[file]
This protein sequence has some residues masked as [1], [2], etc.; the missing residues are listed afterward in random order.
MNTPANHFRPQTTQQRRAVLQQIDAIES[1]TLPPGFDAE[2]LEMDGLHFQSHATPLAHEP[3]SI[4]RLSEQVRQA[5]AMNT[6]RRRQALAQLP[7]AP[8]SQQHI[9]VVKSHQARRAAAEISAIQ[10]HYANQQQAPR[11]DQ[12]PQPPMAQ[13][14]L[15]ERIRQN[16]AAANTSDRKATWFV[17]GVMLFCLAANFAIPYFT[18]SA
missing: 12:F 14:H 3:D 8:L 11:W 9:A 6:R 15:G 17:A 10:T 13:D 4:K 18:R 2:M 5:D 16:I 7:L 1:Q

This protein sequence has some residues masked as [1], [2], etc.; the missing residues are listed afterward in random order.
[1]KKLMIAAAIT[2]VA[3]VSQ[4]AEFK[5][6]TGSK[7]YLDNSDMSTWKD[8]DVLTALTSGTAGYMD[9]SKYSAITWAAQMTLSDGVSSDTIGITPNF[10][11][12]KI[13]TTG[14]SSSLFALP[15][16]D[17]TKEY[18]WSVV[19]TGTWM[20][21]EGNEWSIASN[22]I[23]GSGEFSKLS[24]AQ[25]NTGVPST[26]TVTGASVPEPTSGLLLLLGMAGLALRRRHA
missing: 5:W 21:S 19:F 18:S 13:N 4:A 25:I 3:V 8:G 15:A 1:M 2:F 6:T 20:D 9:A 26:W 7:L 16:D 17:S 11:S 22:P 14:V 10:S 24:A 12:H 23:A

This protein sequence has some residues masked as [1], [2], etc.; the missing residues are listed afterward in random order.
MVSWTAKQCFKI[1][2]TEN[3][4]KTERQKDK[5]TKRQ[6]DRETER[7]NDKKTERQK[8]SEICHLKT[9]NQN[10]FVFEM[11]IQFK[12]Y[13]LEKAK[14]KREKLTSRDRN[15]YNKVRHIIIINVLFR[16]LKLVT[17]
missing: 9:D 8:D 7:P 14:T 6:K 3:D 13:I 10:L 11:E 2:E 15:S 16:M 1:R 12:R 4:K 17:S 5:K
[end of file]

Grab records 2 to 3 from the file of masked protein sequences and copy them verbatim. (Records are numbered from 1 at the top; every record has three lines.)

This protein sequence has some residues masked as [1], [2], etc.; the missing residues are listed afterward in random order.
[1]KKLMIAAAIT[2]VA[3]VSQ[4]AEFK[5][6]TGSK[7]YLDNSDMSTWKD[8]DVLTALTSGTAGYMD[9]SKYSAITWAAQMTLSDGVSSDTIGITPNF[10][11][12]KI[13]TTG[14]SSSLFALP[15][16]D[17]TKEY[18]WSVV[19]TGTWM[20][21]EGNEWSIASN[22]I[23]GSGEFSKLS[24]AQ[25]NTGVPST[26]TVTGASVPEPTSGLLLLLGMAGLALRRRHA
missing: 5:W 21:S 19:F 18:S 13:N 4:A 25:I 3:V 8:G 15:A 1:M 2:F 6:T 20:D 9:A 26:W 7:L 16:D 17:S 11:S 22:P 14:V 10:S 24:A 12:H 23:A

This protein sequence has some residues masked as [1], [2], etc.; the missing residues are listed afterward in random order.
MVSWTAKQCFKI[1][2]TEN[3][4]KTERQKDK[5]TKRQ[6]DRETER[7]NDKKTERQK[8]SEICHLKT[9]NQN[10]FVFEM[11]IQFK[12]Y[13]LEKAK[14]KREKLTSRDRN[15]YNKVRHIIIINVLFR[16]LKLVT[17]
missing: 9:D 8:D 7:P 14:T 6:K 3:D 13:I 10:L 11:E 2:E 15:S 16:M 1:R 12:R 4:K 17:S 5:K